Sepro Mixing and Pumping are experts in designing custom mixing systems that fit a wide array of process requirements. Everything from agitator impeller design to tank geometry and everything in between gives us an infinite combination of factors to play with to create your optimal mixing system. However, we can only build your mixing system when your goals, restrictions, and process requirements are thoroughly understood. 

That’s why we’ve developed this quick mixing process guide. Use it as a reference to understand how we can build the ideal mixing system for you. If you have any questions about agitators, mixing systems, or agitator impeller design, be sure to contact Sepro Mixing and Pumping

1. Classify Your Mixing Process

There are nine fundamental ways to classify your mixing process. They are:

  • The blending of miscible liquids
  • Dispersion
  • Dissolving
  • Crystallization
  • Solids suspension
  • Heat transfer
  • Solvent extraction
  • Gas dispersion
  • Chemical reaction

Your mixing process heavily influences your mixing design. But it’s not the only thing that will affect the design of your mixing system!

Taking this a little further, think about the following:

  • Does the material need to be precipitated and/or settled out?
  • What degree of solid suspension is necessary, if any?
  • Is the final product, or any of the constituents, Newtonian or non-Newtonian?
  • What is the apparent viscosity at different shear rates?

2. Understanding Your Material Properties

Material properties play an essential role in tank and agitator impeller design. There is a significant difference between using an impeller for gas versus liquids, and if solids are involved. Further considerations:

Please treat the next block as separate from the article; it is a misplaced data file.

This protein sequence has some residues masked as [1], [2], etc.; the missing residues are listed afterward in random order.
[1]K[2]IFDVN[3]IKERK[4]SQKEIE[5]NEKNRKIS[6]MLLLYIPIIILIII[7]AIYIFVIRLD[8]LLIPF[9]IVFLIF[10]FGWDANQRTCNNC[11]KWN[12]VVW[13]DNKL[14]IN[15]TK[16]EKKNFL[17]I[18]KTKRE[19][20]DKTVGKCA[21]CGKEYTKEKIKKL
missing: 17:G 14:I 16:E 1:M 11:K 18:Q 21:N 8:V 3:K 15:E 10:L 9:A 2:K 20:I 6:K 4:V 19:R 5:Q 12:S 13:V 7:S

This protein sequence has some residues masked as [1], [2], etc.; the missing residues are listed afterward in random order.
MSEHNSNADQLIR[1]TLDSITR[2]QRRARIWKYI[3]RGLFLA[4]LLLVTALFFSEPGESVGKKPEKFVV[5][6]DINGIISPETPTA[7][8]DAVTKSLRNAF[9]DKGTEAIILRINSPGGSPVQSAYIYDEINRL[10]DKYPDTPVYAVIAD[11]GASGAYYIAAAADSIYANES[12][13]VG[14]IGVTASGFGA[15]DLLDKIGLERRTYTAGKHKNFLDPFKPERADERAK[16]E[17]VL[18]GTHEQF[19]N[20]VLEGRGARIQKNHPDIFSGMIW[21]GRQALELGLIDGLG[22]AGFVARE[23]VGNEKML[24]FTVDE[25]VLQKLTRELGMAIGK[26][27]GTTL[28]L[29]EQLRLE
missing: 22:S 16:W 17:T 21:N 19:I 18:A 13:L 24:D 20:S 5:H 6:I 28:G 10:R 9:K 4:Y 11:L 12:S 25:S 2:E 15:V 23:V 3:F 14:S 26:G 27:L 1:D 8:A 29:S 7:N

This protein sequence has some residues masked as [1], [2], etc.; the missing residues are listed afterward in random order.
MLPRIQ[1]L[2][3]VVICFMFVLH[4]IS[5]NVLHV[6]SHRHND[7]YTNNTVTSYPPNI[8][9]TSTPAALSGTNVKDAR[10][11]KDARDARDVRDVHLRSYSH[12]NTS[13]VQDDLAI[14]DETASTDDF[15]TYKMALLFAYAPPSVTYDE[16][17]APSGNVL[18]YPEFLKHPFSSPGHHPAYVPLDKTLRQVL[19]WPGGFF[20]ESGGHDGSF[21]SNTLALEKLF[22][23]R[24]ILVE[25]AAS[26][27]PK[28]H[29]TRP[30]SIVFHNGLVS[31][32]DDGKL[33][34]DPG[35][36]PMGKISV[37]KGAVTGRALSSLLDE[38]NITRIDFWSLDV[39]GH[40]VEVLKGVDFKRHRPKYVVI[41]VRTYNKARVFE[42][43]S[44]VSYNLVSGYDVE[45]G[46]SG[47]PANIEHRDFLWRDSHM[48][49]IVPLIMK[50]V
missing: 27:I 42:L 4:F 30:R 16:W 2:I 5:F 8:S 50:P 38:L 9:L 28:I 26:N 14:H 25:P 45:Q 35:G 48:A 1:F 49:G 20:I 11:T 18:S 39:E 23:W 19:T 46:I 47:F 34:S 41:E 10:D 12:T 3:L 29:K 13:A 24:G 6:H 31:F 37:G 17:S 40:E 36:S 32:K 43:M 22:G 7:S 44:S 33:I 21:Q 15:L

• Fluid properties: density, viscosity, temperature
  • Gas properties (if applicable): density, pressure, temperature
  • Solids properties (if applicable): size, shape, density, temperature
  • Relative proportion and total mass or volume of all material in the mixing system

3. How will material be introduced to the system?

The type of material, how it will enter the system, and where it will enter the system all play a significant role in designing your mixing system. With this in mind, consider the following:

  • Will additional materials (e.g. reagents, flocculants) be added as solids, powders or liquids?
  • Where are the constituents introduced in the process?
  • Do solids enter with the liquid as a slurry, or added to the liquid in the tank?
  • How is gas introduced into the tank? Is it injected through a pipe, sparge ring, or another device?
  • Does air or oxygen need to be drawn from the vapour phase? 
  • Does the tank need to be sealed from the atmosphere to prevent gas from entering or escaping? If so, what pressure is required?

4. How will the material exit the system?

Just as important as material entering the mixing system is how it will exit. This is especially important for mixing processes such as solvent extraction. Also, consider the following:

  • Will a single material stream or multiple material streams exit the tank? 
  • Does the outflow material exit as an overflow or bottom discharge?
  • Will the process be batch or continuous?

With the proper evaluation of all these factors, we can be sure to create your ideal mixing system to achieve the required result. If you’d like to learn more about mixing systems, agitator impeller design, or get started on building your optimal mixing system, contact Sepro Mixing and Pumping today.